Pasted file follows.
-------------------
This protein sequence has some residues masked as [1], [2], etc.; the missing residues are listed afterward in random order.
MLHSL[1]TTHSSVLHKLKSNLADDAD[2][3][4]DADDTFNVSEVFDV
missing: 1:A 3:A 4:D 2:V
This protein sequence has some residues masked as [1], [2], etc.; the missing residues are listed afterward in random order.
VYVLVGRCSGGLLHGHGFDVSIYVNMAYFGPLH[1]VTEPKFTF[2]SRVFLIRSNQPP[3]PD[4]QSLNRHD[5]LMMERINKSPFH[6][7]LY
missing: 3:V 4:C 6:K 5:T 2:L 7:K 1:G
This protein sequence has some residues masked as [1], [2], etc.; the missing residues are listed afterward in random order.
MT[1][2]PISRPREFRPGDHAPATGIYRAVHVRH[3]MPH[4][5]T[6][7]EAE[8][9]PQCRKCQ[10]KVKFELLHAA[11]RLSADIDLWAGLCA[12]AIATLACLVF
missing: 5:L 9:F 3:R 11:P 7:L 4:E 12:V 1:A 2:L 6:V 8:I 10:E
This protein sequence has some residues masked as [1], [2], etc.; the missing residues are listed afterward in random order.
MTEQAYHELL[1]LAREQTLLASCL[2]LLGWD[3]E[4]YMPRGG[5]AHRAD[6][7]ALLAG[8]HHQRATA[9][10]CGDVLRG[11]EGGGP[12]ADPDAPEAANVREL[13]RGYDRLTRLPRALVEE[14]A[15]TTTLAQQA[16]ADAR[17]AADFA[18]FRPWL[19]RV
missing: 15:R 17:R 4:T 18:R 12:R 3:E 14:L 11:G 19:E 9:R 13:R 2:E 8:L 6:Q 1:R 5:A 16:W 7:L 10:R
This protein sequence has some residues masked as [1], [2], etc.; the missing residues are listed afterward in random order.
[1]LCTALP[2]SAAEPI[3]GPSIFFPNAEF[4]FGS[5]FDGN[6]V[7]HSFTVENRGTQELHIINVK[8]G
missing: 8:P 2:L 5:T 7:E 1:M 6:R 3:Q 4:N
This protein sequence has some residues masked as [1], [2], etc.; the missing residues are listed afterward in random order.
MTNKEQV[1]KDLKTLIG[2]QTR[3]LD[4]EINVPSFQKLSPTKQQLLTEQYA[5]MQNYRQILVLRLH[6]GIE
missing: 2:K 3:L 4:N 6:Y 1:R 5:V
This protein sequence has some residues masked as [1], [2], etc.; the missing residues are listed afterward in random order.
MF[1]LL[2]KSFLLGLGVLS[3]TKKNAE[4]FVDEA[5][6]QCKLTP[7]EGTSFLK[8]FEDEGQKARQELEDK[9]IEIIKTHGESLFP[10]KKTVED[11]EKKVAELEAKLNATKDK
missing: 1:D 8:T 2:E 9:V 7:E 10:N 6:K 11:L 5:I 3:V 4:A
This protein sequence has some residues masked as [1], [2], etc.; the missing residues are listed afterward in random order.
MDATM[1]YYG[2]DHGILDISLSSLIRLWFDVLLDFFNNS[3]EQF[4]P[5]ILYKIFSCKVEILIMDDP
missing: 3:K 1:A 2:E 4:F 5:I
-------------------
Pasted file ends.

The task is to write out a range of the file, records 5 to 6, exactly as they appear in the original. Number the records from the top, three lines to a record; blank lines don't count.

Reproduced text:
This protein sequence has some residues masked as [1], [2], etc.; the missing residues are listed afterward in random order.
[1]LCTALP[2]SAAEPI[3]GPSIFFPNAEF[4]FGS[5]FDGN[6]V[7]HSFTVENRGTQELHIINVK[8]G
missing: 8:P 2:L 5:T 7:E 1:M 6:R 3:Q 4:N
This protein sequence has some residues masked as [1], [2], etc.; the missing residues are listed afterward in random order.
MTNKEQV[1]KDLKTLIG[2]QTR[3]LD[4]EINVPSFQKLSPTKQQLLTEQYA[5]MQNYRQILVLRLH[6]GIE
missing: 2:K 3:L 4:N 6:Y 1:R 5:V